peter_of_damascusContinued from here…

Our Lord Himself said, ‘I have come to do, not My own will, but the will of the Father who sent Me’ (cf. John 6:38), even though the will of Father, Son and Holy Spirit is one, since they constitute a single inseparable nature.

But He said this on our account and with respect to the will of the flesh.

For if the flesh is not consumed and if a man is not wholly led by the Spirit of God, he will not do the will of God unless he is forced to.

But when the grace of the Spirit rules within him, then he no longer has a will of his own, but whatever he does is according to God’s will.

Then he is at peace. Men like that will be called sons of God (cf. Matt. 5:9), because they will the will of their Father, as did the Son of God who is also God.

Yet it is impossible to discover the will of God unless we keep the commandments, thereby cutting off all pleasure or personal will, and  unless we endure all the pain that this involves.

As has been said, pleasure and pain are born of folly, and they give rise to all evil. For the foolish man loves himself and cannot love his brother or God; he can neither refrain from pleasure or from the desires that give him satisfaction, nor can he endure pain.

Sometimes he gets what he wants, and then he is filled with pleasure and elation; sometimes he does not get it and, completely dominated by the pain which this engenders, he is cast down and dejected, experiencing a foretaste of hell.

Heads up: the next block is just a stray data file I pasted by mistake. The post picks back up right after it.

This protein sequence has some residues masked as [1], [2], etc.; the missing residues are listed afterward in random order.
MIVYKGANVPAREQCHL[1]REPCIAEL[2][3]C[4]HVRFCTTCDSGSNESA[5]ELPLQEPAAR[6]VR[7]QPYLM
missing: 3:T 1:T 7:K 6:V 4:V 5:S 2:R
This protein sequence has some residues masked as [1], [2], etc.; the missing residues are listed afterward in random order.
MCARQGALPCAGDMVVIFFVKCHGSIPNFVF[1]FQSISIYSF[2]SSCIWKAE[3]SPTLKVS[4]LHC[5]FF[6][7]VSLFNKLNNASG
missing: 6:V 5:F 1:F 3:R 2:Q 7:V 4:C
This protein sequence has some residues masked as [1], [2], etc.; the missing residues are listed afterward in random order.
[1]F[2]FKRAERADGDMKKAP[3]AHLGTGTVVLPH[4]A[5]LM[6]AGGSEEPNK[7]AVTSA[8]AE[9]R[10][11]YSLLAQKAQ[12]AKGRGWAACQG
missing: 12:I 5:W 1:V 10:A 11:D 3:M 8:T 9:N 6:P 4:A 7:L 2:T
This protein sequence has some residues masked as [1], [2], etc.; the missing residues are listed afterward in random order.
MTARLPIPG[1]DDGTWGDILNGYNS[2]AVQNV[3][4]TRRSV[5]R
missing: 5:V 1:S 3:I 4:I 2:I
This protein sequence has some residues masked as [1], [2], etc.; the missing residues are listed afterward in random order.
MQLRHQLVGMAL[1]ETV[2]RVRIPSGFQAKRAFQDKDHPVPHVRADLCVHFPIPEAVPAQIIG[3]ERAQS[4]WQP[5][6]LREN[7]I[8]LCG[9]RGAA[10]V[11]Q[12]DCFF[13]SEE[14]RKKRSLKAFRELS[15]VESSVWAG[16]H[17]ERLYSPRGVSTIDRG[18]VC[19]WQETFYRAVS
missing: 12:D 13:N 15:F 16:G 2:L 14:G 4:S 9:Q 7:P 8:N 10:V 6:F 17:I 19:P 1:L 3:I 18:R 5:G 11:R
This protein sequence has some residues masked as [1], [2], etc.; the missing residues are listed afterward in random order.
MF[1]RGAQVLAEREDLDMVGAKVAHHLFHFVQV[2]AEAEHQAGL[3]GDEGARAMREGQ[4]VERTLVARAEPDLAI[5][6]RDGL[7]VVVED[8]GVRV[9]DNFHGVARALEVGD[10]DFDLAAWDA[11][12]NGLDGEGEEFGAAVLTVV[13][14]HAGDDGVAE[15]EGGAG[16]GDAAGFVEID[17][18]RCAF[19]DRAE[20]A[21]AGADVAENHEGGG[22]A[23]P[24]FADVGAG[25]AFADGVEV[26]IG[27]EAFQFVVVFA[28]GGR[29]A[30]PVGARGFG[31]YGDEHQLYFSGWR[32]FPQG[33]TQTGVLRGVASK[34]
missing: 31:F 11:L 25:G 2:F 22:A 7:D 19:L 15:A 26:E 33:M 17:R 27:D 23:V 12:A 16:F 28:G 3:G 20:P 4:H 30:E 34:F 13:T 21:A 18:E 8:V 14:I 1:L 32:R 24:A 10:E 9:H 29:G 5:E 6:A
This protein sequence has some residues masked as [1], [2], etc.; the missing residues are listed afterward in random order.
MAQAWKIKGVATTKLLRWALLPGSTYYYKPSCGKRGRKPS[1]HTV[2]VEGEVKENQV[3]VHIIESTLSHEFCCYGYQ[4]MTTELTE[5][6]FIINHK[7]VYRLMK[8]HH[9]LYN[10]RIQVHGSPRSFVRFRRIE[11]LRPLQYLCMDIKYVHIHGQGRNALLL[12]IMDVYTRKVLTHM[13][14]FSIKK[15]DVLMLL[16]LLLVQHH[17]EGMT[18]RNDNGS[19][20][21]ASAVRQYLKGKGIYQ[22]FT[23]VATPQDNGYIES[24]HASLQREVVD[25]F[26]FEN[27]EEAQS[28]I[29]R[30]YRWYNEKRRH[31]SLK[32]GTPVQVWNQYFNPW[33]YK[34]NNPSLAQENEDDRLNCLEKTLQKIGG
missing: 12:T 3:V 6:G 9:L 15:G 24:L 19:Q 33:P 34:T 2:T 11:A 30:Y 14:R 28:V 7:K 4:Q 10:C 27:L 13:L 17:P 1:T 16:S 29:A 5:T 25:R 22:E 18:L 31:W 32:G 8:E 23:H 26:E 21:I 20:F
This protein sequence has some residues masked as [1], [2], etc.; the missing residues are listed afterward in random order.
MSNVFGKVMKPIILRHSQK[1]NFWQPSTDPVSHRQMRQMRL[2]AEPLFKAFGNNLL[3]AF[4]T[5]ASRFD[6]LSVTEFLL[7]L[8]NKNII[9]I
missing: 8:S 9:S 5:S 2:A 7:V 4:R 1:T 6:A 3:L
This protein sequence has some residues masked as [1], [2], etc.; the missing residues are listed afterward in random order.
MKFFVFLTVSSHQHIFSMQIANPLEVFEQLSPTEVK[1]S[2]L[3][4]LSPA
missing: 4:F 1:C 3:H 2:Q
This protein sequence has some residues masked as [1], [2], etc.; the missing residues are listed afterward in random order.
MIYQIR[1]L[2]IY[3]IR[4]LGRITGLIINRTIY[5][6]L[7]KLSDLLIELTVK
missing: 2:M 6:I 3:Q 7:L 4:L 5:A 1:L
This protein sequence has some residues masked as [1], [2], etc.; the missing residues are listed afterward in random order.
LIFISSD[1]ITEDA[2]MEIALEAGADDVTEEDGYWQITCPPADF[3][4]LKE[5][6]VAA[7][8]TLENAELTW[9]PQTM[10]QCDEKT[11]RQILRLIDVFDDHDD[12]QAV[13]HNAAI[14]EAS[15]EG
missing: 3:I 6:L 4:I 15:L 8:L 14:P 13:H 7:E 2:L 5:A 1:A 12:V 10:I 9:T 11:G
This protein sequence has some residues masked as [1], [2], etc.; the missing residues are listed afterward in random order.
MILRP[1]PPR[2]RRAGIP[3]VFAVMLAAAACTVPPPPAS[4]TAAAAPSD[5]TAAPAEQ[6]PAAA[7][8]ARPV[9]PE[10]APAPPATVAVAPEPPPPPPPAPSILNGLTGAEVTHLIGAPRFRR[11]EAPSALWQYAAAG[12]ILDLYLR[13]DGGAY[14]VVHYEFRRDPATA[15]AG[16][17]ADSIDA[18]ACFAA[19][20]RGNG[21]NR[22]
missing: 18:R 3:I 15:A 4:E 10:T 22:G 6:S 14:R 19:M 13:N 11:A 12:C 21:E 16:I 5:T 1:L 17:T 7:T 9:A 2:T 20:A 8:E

From knowledge, or understanding, is born self-control and patient endurance. For the man of understanding restrains his own will and endures the resulting pain.

And, regarding himself as unworthy of anything pleasant, he is grateful and thankful to his Benefactor, fearing lest because of the many blessings that God has given him in this world he should suffer punishment in the world to come.

Thus through self-control he practices the other virtues as well. He looks on himself as in God’s debt for everything, finding nothing whatsoever with which to repay to his Benefactor, and even thinking that his virtues simply increase his debt.

For he receives and has nothing to give. He only asks that he may be allowed to offer thanks to God. Yet even the fact that God accepts his thanks puts him, so he thinks, into still greater debt.

But he continues to give thanks, ever doing what is good and reckoning himself an ever greater debtor, in his humility considering himself lower than all men, delighting in God his Benefactor and trembling even as he rejoices (cf. Ps. 2:11).

Peter of Damascus (?12th Century): A Treasury of Divine Knowledge  Text from G.E.H. Palmer, Philip Sherrard, and Kallistos Ware (trans. and eds.) The Philokalia: The Complete Text, vol. 3 (Faber & Faber, London & Boston: 1979ff), pp. 84-85.

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